Is our civilisation doomed?

May 24, 2009 at 2:00 am 4 comments

Have you heard of Lester Brown or read any of his articles? If not, do yourself a favour and go here. Brown is an American environmentalist and prolific author who has been saying for ages that the biggest threat to global stability is the potential for food crises. He’s no crackpot. He has a degree in agricultural science. He’s toughed it out in India where he learnt about food/population issues. He’s worked for the US Government and, in the 1970s, founded the Worldwatch Institute.

Now, one of his articles has been just been published in Scientific American and the title is ominous – “Could Food Shortages Bring Down Civilization”. (I can give you the short answer: YES).  It’s scary reading but let me give you the key concepts. Then go off and read his article.

  • Food scarcity and the resulting higher food prices are pushing poor countries into chaos
  • Such “failed states” can export disease, terrorism, illicit drugs, weapons and refugees
  • Water shortages, soil losses and rising temperatures from global warming are placing severe limits on food production
  • Without massive and rapid intervention to address these three environmental factors, a series of government collapses could threaten the world order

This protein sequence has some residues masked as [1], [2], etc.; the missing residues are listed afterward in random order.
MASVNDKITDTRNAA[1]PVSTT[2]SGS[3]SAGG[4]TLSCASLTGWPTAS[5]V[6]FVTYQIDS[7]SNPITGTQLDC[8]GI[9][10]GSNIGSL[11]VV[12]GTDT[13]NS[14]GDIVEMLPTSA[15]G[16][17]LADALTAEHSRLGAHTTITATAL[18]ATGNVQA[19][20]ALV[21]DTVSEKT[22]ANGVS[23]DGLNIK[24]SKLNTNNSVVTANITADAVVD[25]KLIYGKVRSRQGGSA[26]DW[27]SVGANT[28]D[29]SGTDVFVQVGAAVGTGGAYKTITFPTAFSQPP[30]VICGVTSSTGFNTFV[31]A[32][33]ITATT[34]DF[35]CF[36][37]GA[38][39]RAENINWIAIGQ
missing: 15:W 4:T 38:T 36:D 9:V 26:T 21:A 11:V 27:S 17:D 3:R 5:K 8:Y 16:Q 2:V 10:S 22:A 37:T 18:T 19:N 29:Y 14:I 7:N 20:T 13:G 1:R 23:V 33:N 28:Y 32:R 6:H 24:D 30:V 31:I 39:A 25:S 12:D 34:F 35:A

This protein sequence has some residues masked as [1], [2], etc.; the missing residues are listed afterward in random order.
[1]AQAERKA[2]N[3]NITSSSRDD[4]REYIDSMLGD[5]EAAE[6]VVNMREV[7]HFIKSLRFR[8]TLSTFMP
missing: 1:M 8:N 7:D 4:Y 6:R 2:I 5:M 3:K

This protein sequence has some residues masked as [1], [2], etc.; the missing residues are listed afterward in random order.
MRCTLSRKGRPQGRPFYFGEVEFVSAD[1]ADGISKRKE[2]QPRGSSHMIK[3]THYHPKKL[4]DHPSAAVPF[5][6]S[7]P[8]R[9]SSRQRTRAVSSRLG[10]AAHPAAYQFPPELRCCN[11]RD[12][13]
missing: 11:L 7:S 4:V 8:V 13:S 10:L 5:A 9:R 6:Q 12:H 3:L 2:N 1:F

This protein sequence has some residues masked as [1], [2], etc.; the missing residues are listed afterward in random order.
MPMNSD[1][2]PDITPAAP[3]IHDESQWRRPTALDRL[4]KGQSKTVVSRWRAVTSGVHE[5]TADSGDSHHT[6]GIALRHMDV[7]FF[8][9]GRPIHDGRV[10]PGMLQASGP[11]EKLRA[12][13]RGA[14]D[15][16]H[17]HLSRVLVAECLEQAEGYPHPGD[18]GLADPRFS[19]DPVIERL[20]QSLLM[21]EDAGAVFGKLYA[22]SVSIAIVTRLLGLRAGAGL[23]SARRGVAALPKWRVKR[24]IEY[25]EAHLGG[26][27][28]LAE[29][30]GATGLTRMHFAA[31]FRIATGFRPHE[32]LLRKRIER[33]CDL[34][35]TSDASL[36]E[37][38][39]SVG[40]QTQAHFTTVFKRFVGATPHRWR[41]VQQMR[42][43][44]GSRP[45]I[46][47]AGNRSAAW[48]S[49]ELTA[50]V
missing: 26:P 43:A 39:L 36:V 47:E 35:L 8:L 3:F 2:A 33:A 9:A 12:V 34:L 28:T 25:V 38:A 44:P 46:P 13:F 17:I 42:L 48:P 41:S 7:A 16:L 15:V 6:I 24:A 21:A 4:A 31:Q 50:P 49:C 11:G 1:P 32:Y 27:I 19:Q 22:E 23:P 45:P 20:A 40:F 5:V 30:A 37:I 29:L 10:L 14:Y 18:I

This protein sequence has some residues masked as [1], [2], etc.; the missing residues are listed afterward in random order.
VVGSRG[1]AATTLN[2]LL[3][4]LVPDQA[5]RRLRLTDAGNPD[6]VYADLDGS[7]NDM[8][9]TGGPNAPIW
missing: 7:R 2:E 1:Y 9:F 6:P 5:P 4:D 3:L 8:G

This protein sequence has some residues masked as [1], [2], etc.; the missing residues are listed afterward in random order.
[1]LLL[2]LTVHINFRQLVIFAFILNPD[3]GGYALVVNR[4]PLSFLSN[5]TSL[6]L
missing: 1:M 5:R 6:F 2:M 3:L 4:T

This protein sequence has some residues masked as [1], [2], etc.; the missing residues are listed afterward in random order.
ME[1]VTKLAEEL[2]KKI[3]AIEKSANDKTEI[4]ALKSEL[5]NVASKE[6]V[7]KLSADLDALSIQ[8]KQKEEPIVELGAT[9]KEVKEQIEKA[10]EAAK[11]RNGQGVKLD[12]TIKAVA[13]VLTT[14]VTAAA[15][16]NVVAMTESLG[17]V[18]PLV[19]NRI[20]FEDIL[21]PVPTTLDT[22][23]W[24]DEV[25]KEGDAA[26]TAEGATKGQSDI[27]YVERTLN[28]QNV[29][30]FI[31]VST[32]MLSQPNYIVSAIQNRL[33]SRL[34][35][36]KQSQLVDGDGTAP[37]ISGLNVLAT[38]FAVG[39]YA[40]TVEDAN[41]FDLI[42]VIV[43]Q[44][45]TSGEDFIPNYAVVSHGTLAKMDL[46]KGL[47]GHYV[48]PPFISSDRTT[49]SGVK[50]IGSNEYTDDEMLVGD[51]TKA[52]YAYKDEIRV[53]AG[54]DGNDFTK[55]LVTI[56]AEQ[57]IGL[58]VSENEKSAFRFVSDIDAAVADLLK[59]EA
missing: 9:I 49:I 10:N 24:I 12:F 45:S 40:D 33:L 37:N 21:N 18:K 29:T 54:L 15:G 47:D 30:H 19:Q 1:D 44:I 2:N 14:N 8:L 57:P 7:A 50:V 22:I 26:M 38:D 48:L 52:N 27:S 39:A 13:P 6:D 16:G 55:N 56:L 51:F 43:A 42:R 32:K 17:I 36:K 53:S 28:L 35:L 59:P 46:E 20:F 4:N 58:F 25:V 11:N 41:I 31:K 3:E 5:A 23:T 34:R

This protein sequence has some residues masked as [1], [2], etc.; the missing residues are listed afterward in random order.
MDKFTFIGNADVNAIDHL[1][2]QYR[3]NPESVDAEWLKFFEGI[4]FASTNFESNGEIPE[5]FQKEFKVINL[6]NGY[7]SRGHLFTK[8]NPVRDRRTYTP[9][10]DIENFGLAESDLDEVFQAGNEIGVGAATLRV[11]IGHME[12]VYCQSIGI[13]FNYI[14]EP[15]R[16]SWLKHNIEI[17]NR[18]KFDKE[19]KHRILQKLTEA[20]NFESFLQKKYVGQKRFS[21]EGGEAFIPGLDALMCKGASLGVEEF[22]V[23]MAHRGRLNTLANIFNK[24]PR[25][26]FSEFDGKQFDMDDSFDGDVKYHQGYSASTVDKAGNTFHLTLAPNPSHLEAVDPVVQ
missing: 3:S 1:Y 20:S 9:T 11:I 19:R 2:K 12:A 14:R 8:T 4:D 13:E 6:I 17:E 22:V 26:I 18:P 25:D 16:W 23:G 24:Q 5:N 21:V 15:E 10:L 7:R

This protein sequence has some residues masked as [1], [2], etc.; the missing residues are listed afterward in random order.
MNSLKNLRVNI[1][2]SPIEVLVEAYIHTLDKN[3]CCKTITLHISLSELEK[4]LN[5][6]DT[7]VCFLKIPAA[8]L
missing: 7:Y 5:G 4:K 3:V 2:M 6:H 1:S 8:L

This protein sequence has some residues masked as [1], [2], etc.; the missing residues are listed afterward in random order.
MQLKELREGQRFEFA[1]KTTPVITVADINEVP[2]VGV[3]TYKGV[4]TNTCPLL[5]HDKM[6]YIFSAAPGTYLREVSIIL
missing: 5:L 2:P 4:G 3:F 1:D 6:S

Brown says: “Our continuing failure to deal with the environmental declines that are undermining the world food economy—most important, falling water tables, eroding soils and rising temperatures—forces me to conclude that such a collapse is possible.” And here are some more sobering stats:

  • In six of the past nine years, world grain production has fallen short of consumption, forcing a steady drawdown in stocks of grain. There are now only 62 days of grain stock in reserve.
  • But world grain prices in the spring and summer of 2008 climbed to the highest level ever.

Hungry people start protesting in the streets when they can’t afford basic food supplies and governments start to teeter. We’ve already seen food riots in Haiti, Indonesia, the Philippines and Cameroon. Troops had to open fire in Somalia when people rioted over high food prices. In Africa, prices of some staple foods have increased more than 50%. I’ve been seeing articles recently predicting food riots in the United States. Heck, even scientists are jumping up and down warning about impending food shortages given predictions that food consumption will jump 50% by 2030 as the world population exceeds 8.3bn. One scientist says: “There is a significant likelihood that, without investing in the science to deliver higher crop yields, we will not have the kinds of food levels we need to ensure food security.”

So when nation states can no longer provide food security, then you have a situation where law and order breaks down and civil unrest takes over. And one of the biggest issues our world faces is rapidly falling water tables. 70% of the world’s freshwater is used for irrigation of crops and rainfall is not refilling irrigation wells fast enough. And so water shortages will result in food shortages. China’s wheat crop, for example, which is the world’s largest, has declined by 8% since it peaked at 123 million tons in 1997. Half of India’s wells have dried up already.